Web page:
I keep a maximum-minimum thermometer-hygrometer in the potato-storage area. In fall when the area tends to be at a higher temperature than is optimal for potatoes, I open the garage door early in the morning to cool the garage. I also open it occasionally whenever the relative humidity in the garage is getting a bit too low and it's raining outside. Given this approach, we can keep some varieties of potatoes in prime eating condition through April, and can keep seed potatoes through June (though they sprout, of course). Without much attention the garage mostly stays between 45 F and 55 F, and between 90 and 98 percent relative humidity.

And a great list of all potato varieties at WSU.

Sunday, November 6, 2011

Out with the old, in with the new; first frost

Slaughtered our 4 old hens yesterday. It was emotional and strangely mechanical at the same time. More on this later.



Picked up 10 new hens, 6 New Hampshire Reds, 4 Barred Rock. Some of the chickens may be mixed with another variety, which CJ told me the name of, and which I promptly forgot. Black and white some striped something...

We've had our first couple frosts the last two mornings. This morning there was frost on the lettuce, which recovered just fine as it burned off. Bright, sunny day; delicious kale.

Thursday, November 3, 2011

Carol Deppe describes her garden

Interview here.

I’ve gardened in many ways in different years and eras, and I talk about them all in The Resilient Gardener. Sometimes I’ve had a few raised beds of tomatoes and greens in the back yard and a bigger patch of potatoes, corn, beans, and squash at the home of a friend. These days, my farm partner Nate and I garden on a couple of acres of good soil a few miles from home, a real luxury. Much of what is going on is determined by the fact that it is just our second season on that land.

About one acre is tilled. It’s divided into six sections. One section we’re turning into permanent garden beds to grow a big variety of garden crops, everything from amaranth greens and garlic to lettuce and strawberries. The rest is field crops that get rotated around each year. The field crops are all in rows spaced at 3 ½’. (Or 7’ for the big squash.) The basic 3 ½’ spacing is what is needed to get our rototiller between the rows, that is, when the rototiller works. Which it doesn’t always. The acre of crops is as much as we want to tend by hand when the rototiller is uncooperative. In addition, it’s as much as we want to water. This kind of spacing means we need to water the most water needy crops only once per week in August, the most water-short month, and less the rest of the time. And with this spacing, the potatoes don’t have to be watered at all. And everything could at least survive a good while if it didn’t get watered at all, even in August.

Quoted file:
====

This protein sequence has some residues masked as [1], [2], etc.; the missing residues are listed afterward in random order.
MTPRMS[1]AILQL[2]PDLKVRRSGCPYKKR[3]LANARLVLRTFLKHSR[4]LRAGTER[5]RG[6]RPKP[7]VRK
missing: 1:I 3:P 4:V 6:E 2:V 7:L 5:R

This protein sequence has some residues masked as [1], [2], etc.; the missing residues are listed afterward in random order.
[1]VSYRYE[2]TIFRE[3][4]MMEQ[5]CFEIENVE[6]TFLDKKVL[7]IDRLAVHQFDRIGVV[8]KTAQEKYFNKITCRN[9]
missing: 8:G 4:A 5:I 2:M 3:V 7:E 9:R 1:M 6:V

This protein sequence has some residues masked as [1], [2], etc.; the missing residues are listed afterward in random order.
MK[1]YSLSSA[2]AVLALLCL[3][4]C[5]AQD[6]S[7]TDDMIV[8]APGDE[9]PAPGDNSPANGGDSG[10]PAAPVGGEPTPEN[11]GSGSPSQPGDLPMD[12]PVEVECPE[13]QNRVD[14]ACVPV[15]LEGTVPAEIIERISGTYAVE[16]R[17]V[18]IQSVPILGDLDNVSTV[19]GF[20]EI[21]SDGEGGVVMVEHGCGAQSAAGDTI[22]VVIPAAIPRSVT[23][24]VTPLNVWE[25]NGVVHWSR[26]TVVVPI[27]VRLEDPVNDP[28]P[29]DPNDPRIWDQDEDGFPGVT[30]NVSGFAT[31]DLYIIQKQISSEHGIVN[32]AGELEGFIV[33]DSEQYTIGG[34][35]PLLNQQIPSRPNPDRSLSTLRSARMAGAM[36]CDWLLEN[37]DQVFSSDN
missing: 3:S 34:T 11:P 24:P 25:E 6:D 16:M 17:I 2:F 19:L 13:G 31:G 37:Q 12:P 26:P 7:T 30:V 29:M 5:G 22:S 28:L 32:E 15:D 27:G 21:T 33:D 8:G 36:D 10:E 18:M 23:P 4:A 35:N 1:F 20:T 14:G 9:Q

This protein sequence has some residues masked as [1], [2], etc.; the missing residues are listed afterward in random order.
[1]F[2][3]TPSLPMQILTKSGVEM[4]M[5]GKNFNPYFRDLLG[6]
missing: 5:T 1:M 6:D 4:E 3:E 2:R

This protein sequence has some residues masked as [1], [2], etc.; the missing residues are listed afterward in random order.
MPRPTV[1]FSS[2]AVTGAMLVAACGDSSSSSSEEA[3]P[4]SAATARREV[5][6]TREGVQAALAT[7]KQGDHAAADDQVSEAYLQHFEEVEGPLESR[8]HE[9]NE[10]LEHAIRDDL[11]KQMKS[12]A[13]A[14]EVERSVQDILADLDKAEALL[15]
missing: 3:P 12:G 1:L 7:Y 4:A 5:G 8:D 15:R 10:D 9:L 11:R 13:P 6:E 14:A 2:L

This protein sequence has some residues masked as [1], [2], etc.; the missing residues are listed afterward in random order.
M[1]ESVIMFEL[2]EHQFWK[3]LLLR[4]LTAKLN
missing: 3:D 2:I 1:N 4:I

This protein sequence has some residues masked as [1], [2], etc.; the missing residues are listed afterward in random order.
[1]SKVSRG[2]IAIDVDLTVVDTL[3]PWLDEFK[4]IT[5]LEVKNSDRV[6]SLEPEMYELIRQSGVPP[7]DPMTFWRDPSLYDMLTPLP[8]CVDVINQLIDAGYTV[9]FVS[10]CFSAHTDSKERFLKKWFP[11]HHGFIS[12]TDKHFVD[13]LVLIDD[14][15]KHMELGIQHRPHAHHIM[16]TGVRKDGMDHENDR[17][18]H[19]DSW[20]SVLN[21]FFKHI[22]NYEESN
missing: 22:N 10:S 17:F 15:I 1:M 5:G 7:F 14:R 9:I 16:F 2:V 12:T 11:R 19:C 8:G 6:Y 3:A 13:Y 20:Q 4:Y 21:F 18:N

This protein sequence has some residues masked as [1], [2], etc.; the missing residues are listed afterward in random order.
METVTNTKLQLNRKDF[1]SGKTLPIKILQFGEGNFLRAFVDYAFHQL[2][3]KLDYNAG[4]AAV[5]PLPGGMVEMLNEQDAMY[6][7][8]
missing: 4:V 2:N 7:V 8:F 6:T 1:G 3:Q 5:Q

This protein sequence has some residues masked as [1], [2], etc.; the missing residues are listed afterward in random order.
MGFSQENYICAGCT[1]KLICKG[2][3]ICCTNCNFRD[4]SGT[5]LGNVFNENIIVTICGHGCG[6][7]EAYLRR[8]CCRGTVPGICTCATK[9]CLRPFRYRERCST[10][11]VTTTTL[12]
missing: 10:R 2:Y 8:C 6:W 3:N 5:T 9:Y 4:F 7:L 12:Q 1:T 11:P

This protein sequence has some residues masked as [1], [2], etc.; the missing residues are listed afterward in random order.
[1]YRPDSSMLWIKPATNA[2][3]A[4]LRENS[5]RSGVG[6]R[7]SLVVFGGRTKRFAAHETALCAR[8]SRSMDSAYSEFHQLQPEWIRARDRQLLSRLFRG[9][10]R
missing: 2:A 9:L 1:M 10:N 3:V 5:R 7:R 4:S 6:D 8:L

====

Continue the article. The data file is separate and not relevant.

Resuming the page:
The permanent beds are 4’ across, the biggest we can reach across comfortably, with aisles between them that are alternating 3½’ and 1½’. That space is a compromise. Nate, being 32, can tend and harvest a garden by bending over or squatting. So if the garden was just his, he would space the beds with aisles 1 ½’ wide. That way, he would have the most possible planting area for the total area that needs to be watered. And there would be as little aisle space that needs to be weeded as possible. I’m 64. My back and knees rebel against squatting or bending over for very long. I can hoe comfortably using the right kinds of tools that permit me to work standing upright with my back straight. I can also tend and harvest comfortably on my hands and knees, but that takes aisles 3 ½’ across. If we split the difference, I wouldn’t be able to harvest from any of the rows. With alternating aisle widths, and Nate tending and harvesting preferentially from the narrow aisles, we can both tend and harvest. And we have lots more bed space than if we used 3 ½’ aisles for everything.

We don’t put sides on our beds, incidentally. If we did that, we would have to tend all the space near the sides by hand, squatting or on hands and knees. With no sides on beds, the beds can mostly be tended by hoeing from a comfortable standing position, with a straight back. In The Resilient Gardener, I talk a good bit about the labor implications of various gardening styles and practices as well as what tools and methods to use if you have back problems. Most people garden in a way that strains or trashes their backs or knees. That is totally unnecessary if you match gardening styles and tools to your physical needs. When gardening bigger areas, this matching is especially important.

In our field, one major section is potatoes, 23 varieties. Yellows, blues, reds, whites, bakers, boilers, early varieties, late varieties. The number of varieties gives us some resilience with respect to diseases as well as potatoes that are great for every possible cooking method, and that have many different flavors. We choose varieties based primarily upon spectacular flavor, but also upon storage ability and yield and disease resistance when grown under our conditions. We grow our spuds organically, with no irrigation, and with only the modest levels of fertility of the sort that can be obtained simply by turning under a legume cover crop. Our spud patch should give us at least a thousand pounds of spuds, which will be prime eating quality through February, through April for certain varieties. Part of that long storage is appropriate choice of varieties. The rest of it is our method of storage, which is “sophisticated low tech.” We store the potatoes in our attached garage. That’s low tech. What is sophisticated is that we have figured out exactly what containers to use for optimum storage, and a maximum-minimum thermometer-hygrometer sits in the storage area. We occasionally open the garage door or the door to the house as needed in winter to control temperature or humidity.